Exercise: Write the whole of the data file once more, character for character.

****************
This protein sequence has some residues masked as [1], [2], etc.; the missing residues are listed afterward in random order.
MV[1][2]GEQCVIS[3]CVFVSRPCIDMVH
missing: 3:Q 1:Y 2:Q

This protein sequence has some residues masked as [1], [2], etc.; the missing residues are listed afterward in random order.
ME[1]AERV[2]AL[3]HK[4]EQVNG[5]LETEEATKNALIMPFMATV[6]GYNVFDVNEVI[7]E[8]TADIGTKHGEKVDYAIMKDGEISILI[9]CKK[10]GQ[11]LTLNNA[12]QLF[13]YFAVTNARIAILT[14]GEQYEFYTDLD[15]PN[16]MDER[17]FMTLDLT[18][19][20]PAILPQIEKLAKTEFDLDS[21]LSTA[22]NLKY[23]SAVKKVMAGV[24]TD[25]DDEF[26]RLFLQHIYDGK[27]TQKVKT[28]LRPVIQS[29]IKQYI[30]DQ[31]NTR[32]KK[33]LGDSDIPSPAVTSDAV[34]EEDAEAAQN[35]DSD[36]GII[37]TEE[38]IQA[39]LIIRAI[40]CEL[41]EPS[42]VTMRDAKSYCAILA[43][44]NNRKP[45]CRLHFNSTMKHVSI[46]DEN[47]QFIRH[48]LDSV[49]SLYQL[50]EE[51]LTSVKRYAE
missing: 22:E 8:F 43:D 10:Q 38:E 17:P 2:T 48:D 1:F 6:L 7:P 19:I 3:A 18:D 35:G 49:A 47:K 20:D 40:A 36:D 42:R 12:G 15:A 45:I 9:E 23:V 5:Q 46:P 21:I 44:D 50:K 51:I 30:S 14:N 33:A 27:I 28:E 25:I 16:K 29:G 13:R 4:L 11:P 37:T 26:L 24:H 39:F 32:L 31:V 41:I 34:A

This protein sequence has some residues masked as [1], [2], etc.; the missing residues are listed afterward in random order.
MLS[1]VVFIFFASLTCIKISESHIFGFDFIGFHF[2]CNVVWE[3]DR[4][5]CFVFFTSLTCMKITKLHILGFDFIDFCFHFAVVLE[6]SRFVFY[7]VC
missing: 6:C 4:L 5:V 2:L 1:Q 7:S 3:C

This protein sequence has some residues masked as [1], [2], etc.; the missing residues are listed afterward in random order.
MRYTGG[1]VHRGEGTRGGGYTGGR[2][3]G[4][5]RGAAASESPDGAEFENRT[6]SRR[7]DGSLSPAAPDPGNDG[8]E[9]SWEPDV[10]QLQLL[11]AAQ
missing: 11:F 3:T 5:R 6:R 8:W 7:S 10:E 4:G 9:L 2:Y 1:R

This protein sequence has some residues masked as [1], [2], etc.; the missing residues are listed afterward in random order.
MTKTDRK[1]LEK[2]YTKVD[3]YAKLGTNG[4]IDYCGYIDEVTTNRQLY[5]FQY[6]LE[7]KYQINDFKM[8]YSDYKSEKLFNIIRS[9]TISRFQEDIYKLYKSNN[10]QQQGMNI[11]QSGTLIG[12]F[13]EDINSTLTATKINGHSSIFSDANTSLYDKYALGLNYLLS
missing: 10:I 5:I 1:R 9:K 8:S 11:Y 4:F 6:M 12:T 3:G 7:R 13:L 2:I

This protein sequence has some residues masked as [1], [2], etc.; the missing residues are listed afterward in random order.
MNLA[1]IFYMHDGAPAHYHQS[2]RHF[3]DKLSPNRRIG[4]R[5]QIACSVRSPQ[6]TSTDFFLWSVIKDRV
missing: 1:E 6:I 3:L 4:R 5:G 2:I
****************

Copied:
This protein sequence has some residues masked as [1], [2], etc.; the missing residues are listed afterward in random order.
MV[1][2]GEQCVIS[3]CVFVSRPCIDMVH
missing: 3:Q 1:Y 2:Q

This protein sequence has some residues masked as [1], [2], etc.; the missing residues are listed afterward in random order.
ME[1]AERV[2]AL[3]HK[4]EQVNG[5]LETEEATKNALIMPFMATV[6]GYNVFDVNEVI[7]E[8]TADIGTKHGEKVDYAIMKDGEISILI[9]CKK[10]GQ[11]LTLNNA[12]QLF[13]YFAVTNARIAILT[14]GEQYEFYTDLD[15]PN[16]MDER[17]FMTLDLT[18][19][20]PAILPQIEKLAKTEFDLDS[21]LSTA[22]NLKY[23]SAVKKVMAGV[24]TD[25]DDEF[26]RLFLQHIYDGK[27]TQKVKT[28]LRPVIQS[29]IKQYI[30]DQ[31]NTR[32]KK[33]LGDSDIPSPAVTSDAV[34]EEDAEAAQN[35]DSD[36]GII[37]TEE[38]IQA[39]LIIRAI[40]CEL[41]EPS[42]VTMRDAKSYCAILA[43][44]NNRKP[45]CRLHFNSTMKHVSI[46]DEN[47]QFIRH[48]LDSV[49]SLYQL[50]EE[51]LTSVKRYAE
missing: 22:E 8:F 43:D 10:Q 38:E 17:P 2:T 48:D 1:F 6:L 7:P 19:I 3:A 18:D 35:G 49:A 47:K 20:D 40:A 36:D 42:R 12:G 15:A 45:I 9:E 23:V 5:Q 46:P 21:I 44:D 50:K 51:I 30:S 14:N 33:A 27:I 28:E 25:I 16:K 29:G 13:R 4:L 11:P 37:T 26:L 24:H 39:F 32:L 31:V 41:I 34:A

This protein sequence has some residues masked as [1], [2], etc.; the missing residues are listed afterward in random order.
MLS[1]VVFIFFASLTCIKISESHIFGFDFIGFHF[2]CNVVWE[3]DR[4][5]CFVFFTSLTCMKITKLHILGFDFIDFCFHFAVVLE[6]SRFVFY[7]VC
missing: 6:C 4:L 5:V 2:L 1:Q 7:S 3:C

This protein sequence has some residues masked as [1], [2], etc.; the missing residues are listed afterward in random order.
MRYTGG[1]VHRGEGTRGGGYTGGR[2][3]G[4][5]RGAAASESPDGAEFENRT[6]SRR[7]DGSLSPAAPDPGNDG[8]E[9]SWEPDV[10]QLQLL[11]AAQ
missing: 11:F 3:T 5:R 6:R 8:W 7:S 10:E 4:G 9:L 2:Y 1:R

This protein sequence has some residues masked as [1], [2], etc.; the missing residues are listed afterward in random order.
MTKTDRK[1]LEK[2]YTKVD[3]YAKLGTNG[4]IDYCGYIDEVTTNRQLY[5]FQY[6]LE[7]KYQINDFKM[8]YSDYKSEKLFNIIRS[9]TISRFQEDIYKLYKSNN[10]QQQGMNI[11]QSGTLIG[12]F[13]EDINSTLTATKINGHSSIFSDANTSLYDKYALGLNYLLS
missing: 10:I 5:I 1:R 9:K 8:S 11:Y 4:F 6:M 12:T 3:G 7:R 13:L 2:I

This protein sequence has some residues masked as [1], [2], etc.; the missing residues are listed afterward in random order.
MNLA[1]IFYMHDGAPAHYHQS[2]RHF[3]DKLSPNRRIG[4]R[5]QIACSVRSPQ[6]TSTDFFLWSVIKDRV
missing: 1:E 6:I 3:L 4:R 5:G 2:I